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Unemployed and Struggling with Student Loan Debt? Here's What You Can Do

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In a Nutshell

If you’re unemployed and you have student loan debt, it might feel or be impossible to make your student loan payments. Missing payments can cause serious consequences, but you have options. If you lose your job, be proactive in managing your student loan repayment. You can request deferment and forbearance, which puts a temporary pause on loan payments. You can also apply for an income-driven repayment plan, which may reduce your monthly payment to as low as $0.

Written by Upsolve Team
Updated August 24, 2023


Student loan payments may hit especially hard if you don’t have full-time employment or regular income. While both unemployment and student loan debt can be difficult to navigate, you can always take control of managing your student loan repayments! Make a plan so you don’t miss payments and default on your student loan. This could hurt your credit score, limit your future repayment options, and cause even more financial hardship.

If you have federal student loans, there are three avenues to explore:

  • Deferment

  • Forbearance

  • Income-driven repayment (IDR) plans

I’m Unemployed. Is It Better To Get Deferment or Forbearance for Student Loans?

Many student loan borrowers who’ve lost their jobs or are facing other financial hardships turn to deferment or forbearance. Both allow borrowers to stop making payments for a period of time, but they differ in eligibility requirements and how interest is treated. 

If you’ve lost your job, you may be eligible for either program. Many borrowers choose to request deferment first because interest does not accrue on subsidized federal loans while in deferment. In contrast, loans in forbearance do continue to accrue interest, which will increase your loan balance in the long run. 

Why You May Want To Consider Changing Your Repayment Plan First

Though deferment and forbearance can be a lifeline for people who’ve lost their jobs, many borrowers first apply for an income-driven repayment plan if they aren’t already on one. This is because you’ll still be required to make your monthly payments until your deferment or forbearance request is approved. 

With the repayment pause coming to an end in fall of 2023, some are anticipating long wait times as federal loan servicers will be helping many borrowers figure out what to do next. An IDR plan may reduce your monthly payments to as little as $0/month, and counts toward any student loan forgiveness programs you may be enrolled in. If you’re already in an IDR plan and your payment amount isn’t affordable during unemployment, forbearance or deferment may provide temporary relief.

Should You Request Unemployment Deferment on Your Student Loans?

Federal student loan deferment allows you to stop paying loans for up to three years, or 36 months. That said, you must renew your eligibility after you’re initially granted deferment — usually once a year. You’ll also have to show the student loan servicer that you meet all eligibility requirements initially. 

There are several types of deferment. Economic hardship deferment and unemployment deferment may apply if you’ve lost your job. StudentAid.gov has a complete list of deferment options.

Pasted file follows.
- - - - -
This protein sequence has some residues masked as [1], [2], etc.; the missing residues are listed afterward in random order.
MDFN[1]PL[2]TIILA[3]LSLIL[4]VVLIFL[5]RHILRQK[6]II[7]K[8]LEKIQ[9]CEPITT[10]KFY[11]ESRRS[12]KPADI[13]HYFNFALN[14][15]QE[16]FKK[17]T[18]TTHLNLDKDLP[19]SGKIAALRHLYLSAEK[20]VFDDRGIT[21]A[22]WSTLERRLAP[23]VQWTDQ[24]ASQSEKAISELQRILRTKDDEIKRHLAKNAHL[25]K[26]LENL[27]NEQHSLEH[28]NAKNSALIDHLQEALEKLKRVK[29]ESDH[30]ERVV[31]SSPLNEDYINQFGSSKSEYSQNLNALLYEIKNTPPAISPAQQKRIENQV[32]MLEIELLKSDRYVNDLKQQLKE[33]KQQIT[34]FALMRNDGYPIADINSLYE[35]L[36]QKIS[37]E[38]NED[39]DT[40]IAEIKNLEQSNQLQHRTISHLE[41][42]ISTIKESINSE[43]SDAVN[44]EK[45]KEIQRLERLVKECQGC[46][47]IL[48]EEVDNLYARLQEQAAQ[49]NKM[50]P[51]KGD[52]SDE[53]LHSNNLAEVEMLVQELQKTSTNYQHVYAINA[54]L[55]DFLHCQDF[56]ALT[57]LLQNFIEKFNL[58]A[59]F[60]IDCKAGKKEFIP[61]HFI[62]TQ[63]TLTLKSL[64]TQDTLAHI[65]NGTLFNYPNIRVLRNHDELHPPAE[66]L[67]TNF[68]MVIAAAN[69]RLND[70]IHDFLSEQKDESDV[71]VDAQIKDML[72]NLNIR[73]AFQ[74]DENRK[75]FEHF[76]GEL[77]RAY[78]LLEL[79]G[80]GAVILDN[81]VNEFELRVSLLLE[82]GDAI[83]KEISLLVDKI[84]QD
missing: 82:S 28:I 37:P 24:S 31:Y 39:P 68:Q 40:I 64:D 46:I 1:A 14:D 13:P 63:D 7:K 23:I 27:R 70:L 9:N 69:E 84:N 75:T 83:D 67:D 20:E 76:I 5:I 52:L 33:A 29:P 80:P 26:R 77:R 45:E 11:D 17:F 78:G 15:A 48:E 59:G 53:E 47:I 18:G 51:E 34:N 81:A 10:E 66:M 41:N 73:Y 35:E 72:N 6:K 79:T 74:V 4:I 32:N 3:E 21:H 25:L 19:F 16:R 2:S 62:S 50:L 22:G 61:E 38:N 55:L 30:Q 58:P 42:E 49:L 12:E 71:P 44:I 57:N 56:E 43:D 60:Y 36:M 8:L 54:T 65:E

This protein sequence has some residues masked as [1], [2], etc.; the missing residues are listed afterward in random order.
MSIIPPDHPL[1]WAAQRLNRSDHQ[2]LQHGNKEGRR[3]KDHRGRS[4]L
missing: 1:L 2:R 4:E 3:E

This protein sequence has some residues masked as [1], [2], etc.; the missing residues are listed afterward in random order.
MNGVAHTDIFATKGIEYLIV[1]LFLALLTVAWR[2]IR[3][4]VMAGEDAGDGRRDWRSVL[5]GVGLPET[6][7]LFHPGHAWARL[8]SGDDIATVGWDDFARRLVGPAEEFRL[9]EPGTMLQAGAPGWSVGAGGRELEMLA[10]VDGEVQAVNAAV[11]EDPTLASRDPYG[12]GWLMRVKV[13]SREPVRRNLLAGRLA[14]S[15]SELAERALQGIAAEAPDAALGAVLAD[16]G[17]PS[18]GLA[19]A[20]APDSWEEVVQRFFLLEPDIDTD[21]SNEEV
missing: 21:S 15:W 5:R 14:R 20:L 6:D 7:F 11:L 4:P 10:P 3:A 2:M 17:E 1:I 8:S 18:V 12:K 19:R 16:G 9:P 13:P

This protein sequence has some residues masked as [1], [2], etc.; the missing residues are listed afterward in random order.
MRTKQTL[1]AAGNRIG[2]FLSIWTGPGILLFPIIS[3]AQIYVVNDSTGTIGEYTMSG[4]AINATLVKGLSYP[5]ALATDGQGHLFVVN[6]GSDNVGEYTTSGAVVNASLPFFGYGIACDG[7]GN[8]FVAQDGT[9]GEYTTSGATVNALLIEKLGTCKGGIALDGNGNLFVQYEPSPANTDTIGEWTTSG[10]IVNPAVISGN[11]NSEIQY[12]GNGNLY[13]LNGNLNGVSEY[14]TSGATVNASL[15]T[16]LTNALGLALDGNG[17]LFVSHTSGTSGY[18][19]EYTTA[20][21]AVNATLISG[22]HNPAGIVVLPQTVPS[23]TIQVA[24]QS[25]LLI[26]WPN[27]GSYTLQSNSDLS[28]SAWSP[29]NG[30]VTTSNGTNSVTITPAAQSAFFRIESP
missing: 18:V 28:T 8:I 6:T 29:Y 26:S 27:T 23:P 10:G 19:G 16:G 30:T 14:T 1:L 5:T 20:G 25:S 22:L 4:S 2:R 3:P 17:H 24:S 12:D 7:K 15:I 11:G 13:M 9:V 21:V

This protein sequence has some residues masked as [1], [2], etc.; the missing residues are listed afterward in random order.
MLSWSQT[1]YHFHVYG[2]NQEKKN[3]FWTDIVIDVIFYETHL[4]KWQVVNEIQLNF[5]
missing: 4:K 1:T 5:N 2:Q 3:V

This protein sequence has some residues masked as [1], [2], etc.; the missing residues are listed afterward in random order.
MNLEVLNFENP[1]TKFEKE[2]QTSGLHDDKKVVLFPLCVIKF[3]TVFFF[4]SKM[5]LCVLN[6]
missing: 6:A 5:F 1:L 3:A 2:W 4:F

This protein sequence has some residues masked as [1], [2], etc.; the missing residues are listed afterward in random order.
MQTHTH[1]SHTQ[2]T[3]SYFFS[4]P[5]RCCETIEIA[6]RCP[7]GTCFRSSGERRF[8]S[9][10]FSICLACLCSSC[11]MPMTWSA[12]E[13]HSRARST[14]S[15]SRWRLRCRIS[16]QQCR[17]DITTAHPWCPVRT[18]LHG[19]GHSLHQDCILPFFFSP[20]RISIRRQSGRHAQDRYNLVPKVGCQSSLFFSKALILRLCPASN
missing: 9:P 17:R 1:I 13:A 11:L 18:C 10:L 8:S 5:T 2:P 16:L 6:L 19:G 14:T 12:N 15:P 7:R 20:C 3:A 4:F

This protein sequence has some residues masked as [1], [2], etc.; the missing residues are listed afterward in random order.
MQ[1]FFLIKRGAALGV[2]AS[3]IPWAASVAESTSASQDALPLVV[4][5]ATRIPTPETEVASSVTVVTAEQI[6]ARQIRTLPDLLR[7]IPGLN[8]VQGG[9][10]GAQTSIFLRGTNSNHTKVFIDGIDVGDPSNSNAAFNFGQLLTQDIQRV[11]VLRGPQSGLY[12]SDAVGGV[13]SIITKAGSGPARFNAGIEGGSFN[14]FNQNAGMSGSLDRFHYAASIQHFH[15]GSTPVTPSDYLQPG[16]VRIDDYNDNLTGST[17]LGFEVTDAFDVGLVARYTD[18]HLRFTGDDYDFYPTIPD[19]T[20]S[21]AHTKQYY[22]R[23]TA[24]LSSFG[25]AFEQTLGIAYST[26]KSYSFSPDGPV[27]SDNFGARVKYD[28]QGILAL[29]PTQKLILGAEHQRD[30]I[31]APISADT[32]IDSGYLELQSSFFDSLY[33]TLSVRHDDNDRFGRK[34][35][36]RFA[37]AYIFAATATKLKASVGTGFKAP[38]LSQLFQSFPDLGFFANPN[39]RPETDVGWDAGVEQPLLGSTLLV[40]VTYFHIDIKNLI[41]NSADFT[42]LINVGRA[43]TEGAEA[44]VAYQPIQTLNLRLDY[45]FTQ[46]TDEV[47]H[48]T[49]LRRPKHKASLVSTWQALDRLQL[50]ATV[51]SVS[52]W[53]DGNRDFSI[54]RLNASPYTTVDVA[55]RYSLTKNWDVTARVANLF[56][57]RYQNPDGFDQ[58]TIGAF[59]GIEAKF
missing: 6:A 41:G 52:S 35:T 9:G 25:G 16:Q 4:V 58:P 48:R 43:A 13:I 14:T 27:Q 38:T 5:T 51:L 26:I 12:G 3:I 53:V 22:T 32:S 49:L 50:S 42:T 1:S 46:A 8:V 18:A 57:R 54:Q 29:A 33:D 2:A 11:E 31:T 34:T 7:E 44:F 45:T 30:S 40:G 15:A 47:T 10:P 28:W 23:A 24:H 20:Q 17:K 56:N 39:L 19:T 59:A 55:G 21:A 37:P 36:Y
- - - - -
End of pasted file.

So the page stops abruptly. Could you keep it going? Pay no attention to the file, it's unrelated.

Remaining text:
What Are the Eligibility Criteria for Student Loan Deferment?

Generally, you’ll meet the eligibility requirements for unemployment deferment if you can show that you’re unemployed and looking for work. But deferment isn’t automatic; you must request it from your loan servicer.

If you’re not unemployed but still feel that you can’t make your loan payments, you can request an economic hardship deferment. You’re probably eligible if you’re receiving unemployment benefits or government assistance. You may also qualify if you’re serving in the Peace Corps or working full time but make less than 150% of the poverty guidelines for your family size. 

What Loans Do and Don’t Accrue Interest During Student Loan Deferment?

While your loans are in deferment, interest will not accumulate if you have the following types of federal student loans:

  • Direct Subsidized Loans

  • Subsidized Federal Stafford Loans

  • Federal Perkins Loans

  • Any subsidized portion of FFEL Program Consolidation Loans

Interest will accumulate while your loans are in deferment for the following types of loans:

  • Direct Unsubsidized Loans

  • Unsubsidized Federal Stafford Loans

  • Direct PLUS Loans

  • The unsubsidized portion of Direct Consolidation Loans and FFEL Program Consolidation Loans

Should You Request Forbearance for Your Student Loans? Eligibility Criteria and Benefits of Forbearance

If you don’t qualify for a deferment, you might be eligible for a forbearance. Forbearance is similar to deferment but has two major differences:

  • It’s easier to qualify for forbearance.

  • Most federal student loans accrue interest during forbearance. 

There are two types of forbearance: general and mandatory. To be eligible for general forbearance, you must be unable to pay your scheduled monthly loan payments based on either:

  • Financial difficulties

  • Medical expenses

  • Changes in employment, and/or

  • Other qualifying reasons (determined by your loan service provider)  

General forbearance is available for Direct Loans, FFEL Program loans, and Perkins Loans. General forbearance periods cannot last more than 12 months. If you’re still experiencing hardship after 12 months, you can apply for more forbearance time. However, there is a maximum of three years (or 36 months) of general forbearance no matter what your circumstances are.